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A snapshot guide to Cardiff


The Welsh capital was a small town until the early 19th century when it started to gain prominence and was granted city status in 1905. Since the 1980s, Cardiff has seen significant development; from a new waterfront area at Cardiff Bay, to an international sports village. Sport features heavily across the city, with sporting venues in various locations including Principality Stadium (home of Welsh rugby), Sophia Gardens (home of Glamorgan County Cricket Club), and Cardiff City Stadium (home of Cardiff City Football Club). The city hosted the 1958 British Empire and Commonwealth Games, and was awarded the title of European City of Sport in 2009 and 2014 for its role in hosting major international sporting events.   

Cardiff has many landmark buildings, such as the Welsh National Museum and the Senedd, but Cardiff Castle is perhaps the most striking of them all. Located in the city centre, it was built in the late 11th century by Normal invaders on top of a Roman fort. In addition to Cardiff Castle, Castell Coch (Red Castle) is located north of the city, among others scattered around the outskirts. In fact, Cardiff claims to have the largest concentration of castles of any city in the world.

Cardiff is also a base for Welsh media, and a wealth of contemporary television programmes have been filmed here, such as Casualty, Doctor Who, Torchwood and Sherlock. It is therefore not surprising that a number of Welsh TV personalities originate from Cardiff. BBC Wales, S4C and ITV Wales all have studios in the city, plus there’s a large independent TV production industry comprising over 600 companies and employing around 6,000 people. 

Media aside, industry has played a huge role in Cardiff’s development for many centuries, and its port area was once the world’s most important coal port. These days, Cardiff is more commonly associated with finance and business services, and when combined with administration, education and health sectors, this has accounted for around 75 per cent of the city’s economic growth since 1991. Notable companies include Legal & General, Admiral Insurance, Zurich, ING Direct, 118118, The AA, British Gas and BT. What’s more, Cardiff has a huge appeal for tourists, and one in five employees is said to work in either the distribution, hotels and restaurants sector, highlighting the growing retail and tourism industries in the city.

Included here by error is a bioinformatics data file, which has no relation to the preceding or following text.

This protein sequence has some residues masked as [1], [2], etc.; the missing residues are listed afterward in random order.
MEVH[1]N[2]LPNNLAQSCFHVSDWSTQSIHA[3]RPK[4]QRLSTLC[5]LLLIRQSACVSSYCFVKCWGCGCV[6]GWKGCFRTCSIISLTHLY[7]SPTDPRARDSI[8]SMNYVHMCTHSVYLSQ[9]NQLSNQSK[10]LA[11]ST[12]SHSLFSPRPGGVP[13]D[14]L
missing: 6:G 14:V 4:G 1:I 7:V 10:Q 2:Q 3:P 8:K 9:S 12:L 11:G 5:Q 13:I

There’s a large number of hotels of varying sizes and standards in Cardiff, but when it comes to house prices, the average property price is £238,980, which is a fall on the prices of the last few years. In terms of the city’s transport system, there’s Cardiff Central and Cardiff Queen Street railway stations, Cardiff Airport and the M4 motorway, connecting Cardiff with Swansea to the west and Newport and London to the east. Walking, cycling and running are popular pursuits for locals, and the Taff Trail runs 55 miles across the city, making use of the now disused railway tracks of the Glamorganshire valleys. 

For students, there are four higher education institutions to choose from – Cardiff University, Cardiff Metropolitan University, University of South Wales and the Royal Welsh College of Music & Drama – and the total number of undergraduates and postgraduates in the city is around 43,900. There are 98 state primary schools and state 19 secondary schools in Cardiff, along with a number of independent schools, and what’s really interesting is that many of these educational institutions continue to teach the Welsh language in a bid to try to preserve it for future generations. 


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